We just went through another round of hiring here at 12 Spokes. We always get a flood of applicants for open positions, and of course, all the stereotypical job-seeking advice applies here—write a cover letter that addresses the individual job posting, keep your resume to one page, yada, yada, yada.
There’s one stereotypical piece of advice that I disagree with: Common wisdom says to hide your Facebook profile from potential employers, because it might scare them away. “A recent survey commissioned by Microsoft found that 70 percent of recruiters and hiring managers in the United States have rejected an applicant based on information they found online,” says CNN.
But let’s consider the flip side: what percentage of hiring managers have hired an applicant because her Facebook profile fleshed out the personality behind her already-strong resume? When I’m sorting through resumes, Facebook is an invaluable tool to help me find likeable people who will be a good fit for my team. Granted, I might be an easy target. I’m young, I know how this stuff works and I’m not going to dock you for a few red-Solo-cup photos. I think I have a few on my feed myself.
Maybe most recruiters and hiring managers aren’t as cool as me, but let’s give them a little credit. If you’re a generally standup person whose feed is full of innocuous updates and photos from the lake, nobody’s going to throw your application away because of it. Your Facebook feed is a mini introduction to you, and generally it’s good for a hiring manager to know more about you than less. She might remember you as the applicant who loves to fly-fish or who has twin daughters. It will help you stick in that person’s mind.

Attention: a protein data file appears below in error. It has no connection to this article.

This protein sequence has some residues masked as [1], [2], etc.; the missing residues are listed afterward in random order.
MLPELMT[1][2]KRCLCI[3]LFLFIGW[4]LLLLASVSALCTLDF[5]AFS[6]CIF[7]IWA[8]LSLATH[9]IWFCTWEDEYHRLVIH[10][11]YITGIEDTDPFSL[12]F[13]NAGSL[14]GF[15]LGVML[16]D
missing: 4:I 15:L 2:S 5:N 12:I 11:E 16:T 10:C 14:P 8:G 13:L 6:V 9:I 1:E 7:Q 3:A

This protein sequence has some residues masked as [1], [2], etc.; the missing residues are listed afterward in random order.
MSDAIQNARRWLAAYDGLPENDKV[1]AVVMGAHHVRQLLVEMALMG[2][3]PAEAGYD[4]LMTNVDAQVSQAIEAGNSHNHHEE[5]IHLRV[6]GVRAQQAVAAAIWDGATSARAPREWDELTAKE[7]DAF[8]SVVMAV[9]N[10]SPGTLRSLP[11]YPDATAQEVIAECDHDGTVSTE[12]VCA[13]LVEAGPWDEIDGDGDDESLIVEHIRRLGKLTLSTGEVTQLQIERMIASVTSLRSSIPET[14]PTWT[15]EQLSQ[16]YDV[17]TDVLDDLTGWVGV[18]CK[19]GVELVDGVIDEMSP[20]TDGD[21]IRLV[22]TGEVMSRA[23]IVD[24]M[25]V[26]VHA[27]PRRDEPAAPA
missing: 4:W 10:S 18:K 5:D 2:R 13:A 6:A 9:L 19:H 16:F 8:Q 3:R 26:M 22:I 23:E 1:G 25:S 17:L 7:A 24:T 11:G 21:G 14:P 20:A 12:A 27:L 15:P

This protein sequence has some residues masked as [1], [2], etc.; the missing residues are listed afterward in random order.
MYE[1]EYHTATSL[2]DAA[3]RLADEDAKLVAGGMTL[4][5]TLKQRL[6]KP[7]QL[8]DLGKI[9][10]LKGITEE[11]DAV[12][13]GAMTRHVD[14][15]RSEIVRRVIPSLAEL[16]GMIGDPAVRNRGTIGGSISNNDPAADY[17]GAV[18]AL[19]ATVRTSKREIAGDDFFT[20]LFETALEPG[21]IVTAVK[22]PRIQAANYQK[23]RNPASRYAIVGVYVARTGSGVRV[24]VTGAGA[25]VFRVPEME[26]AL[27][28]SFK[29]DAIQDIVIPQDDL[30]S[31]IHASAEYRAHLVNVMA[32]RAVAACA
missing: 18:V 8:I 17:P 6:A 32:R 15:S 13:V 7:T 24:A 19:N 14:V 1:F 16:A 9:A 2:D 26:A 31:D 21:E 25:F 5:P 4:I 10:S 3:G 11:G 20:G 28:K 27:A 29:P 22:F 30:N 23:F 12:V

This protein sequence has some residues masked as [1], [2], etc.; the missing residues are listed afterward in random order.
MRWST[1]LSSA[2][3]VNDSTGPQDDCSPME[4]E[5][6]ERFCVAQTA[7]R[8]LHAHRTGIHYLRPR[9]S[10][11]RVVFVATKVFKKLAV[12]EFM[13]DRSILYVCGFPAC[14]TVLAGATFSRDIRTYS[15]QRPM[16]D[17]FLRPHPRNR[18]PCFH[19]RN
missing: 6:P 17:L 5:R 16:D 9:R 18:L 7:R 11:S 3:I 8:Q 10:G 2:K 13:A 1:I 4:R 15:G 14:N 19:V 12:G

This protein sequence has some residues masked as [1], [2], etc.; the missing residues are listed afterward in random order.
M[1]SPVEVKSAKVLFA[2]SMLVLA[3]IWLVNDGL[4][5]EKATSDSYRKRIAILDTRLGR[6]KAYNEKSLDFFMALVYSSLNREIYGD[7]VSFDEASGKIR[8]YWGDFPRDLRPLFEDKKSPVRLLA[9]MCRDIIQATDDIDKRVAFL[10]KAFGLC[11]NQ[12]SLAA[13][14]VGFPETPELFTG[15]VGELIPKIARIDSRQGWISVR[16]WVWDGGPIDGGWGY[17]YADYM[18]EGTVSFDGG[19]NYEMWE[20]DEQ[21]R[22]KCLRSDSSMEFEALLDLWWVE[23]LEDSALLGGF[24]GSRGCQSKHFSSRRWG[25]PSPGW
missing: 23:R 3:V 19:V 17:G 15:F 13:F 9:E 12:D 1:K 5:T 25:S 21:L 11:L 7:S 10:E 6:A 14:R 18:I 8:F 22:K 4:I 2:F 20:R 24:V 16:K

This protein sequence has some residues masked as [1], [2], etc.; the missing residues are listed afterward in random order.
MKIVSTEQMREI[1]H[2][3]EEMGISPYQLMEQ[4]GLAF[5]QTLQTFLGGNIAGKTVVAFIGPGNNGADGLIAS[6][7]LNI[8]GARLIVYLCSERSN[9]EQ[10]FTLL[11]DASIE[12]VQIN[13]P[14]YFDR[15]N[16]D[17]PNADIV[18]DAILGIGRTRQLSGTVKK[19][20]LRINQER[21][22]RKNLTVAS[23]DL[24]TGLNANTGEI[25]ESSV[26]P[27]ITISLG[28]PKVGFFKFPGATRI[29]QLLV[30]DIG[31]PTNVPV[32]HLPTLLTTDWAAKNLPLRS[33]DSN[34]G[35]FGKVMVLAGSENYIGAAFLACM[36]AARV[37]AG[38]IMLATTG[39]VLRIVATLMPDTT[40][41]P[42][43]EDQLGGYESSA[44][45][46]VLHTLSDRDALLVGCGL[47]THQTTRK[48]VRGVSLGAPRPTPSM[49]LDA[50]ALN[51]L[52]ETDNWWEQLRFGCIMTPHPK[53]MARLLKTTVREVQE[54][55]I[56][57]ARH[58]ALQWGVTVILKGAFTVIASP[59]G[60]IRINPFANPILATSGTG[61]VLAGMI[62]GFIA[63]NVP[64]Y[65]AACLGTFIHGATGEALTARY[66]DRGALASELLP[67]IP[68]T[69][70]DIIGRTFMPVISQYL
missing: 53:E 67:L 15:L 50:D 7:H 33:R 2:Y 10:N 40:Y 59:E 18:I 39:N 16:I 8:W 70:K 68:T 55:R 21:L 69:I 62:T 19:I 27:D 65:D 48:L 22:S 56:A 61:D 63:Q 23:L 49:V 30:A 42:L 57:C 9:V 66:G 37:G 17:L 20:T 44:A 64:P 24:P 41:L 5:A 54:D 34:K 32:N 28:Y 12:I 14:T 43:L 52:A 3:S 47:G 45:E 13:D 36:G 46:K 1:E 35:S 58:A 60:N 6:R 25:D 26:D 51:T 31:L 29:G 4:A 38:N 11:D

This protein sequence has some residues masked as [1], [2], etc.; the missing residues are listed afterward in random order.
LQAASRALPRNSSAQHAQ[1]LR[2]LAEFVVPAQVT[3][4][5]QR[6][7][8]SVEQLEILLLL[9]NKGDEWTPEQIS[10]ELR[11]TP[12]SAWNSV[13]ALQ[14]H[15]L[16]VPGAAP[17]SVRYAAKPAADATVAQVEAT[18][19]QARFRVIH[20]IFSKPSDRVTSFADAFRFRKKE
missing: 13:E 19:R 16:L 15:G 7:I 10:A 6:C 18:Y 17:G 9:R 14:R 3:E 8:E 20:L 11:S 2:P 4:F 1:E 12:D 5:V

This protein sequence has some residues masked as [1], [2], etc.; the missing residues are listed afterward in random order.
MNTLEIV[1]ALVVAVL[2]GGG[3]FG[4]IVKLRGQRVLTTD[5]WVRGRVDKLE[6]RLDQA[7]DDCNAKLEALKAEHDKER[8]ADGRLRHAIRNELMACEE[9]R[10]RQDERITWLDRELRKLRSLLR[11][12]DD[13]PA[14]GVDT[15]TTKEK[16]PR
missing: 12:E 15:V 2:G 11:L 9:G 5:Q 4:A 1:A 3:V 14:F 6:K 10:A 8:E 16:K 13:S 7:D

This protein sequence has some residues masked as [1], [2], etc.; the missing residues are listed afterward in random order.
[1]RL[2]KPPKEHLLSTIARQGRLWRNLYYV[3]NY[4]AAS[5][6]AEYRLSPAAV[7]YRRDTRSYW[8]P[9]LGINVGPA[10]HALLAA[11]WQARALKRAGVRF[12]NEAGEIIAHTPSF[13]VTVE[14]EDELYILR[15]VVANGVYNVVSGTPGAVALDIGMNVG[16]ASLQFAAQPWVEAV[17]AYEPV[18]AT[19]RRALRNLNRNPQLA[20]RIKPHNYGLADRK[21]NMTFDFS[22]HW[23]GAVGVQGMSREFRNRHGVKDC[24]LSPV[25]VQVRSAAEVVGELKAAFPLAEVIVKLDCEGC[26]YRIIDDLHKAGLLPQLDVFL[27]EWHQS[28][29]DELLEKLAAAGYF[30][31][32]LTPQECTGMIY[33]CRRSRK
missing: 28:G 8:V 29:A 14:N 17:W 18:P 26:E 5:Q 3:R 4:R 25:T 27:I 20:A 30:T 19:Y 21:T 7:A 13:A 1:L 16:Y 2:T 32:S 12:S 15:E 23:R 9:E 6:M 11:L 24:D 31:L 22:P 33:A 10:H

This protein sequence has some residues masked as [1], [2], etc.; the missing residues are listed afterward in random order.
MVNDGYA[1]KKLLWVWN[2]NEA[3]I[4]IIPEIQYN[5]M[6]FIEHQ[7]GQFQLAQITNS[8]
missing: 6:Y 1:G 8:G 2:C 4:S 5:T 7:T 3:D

In fact, I’d go so far as to say I distrust people who hide their feeds, particularly applicants in their early 20s. If you’re a hotshot coder straight out of college and I can’t see into your feed, I know it’s probably because it’s full of penis jokes and beer pong photos you don’t want me to know about.
But if you’re 23 and your feed shows me there’s more to your life than Madden and Coors Light—well, young’un, that’s a serious leg up.
So to sum up: If you’re generally a good person/employee, there’s no reason to hide your profile, and it might actually help you get the job. If you: (a) badmouth your employer, (b) are a slacker pothead, or (c) spout culturally insensitive bile on your feed, well, make sure you’re applying for jobs at companies where that’s encouraged. Or maybe consider that those things might be why you’re surfing the job boards in the first place.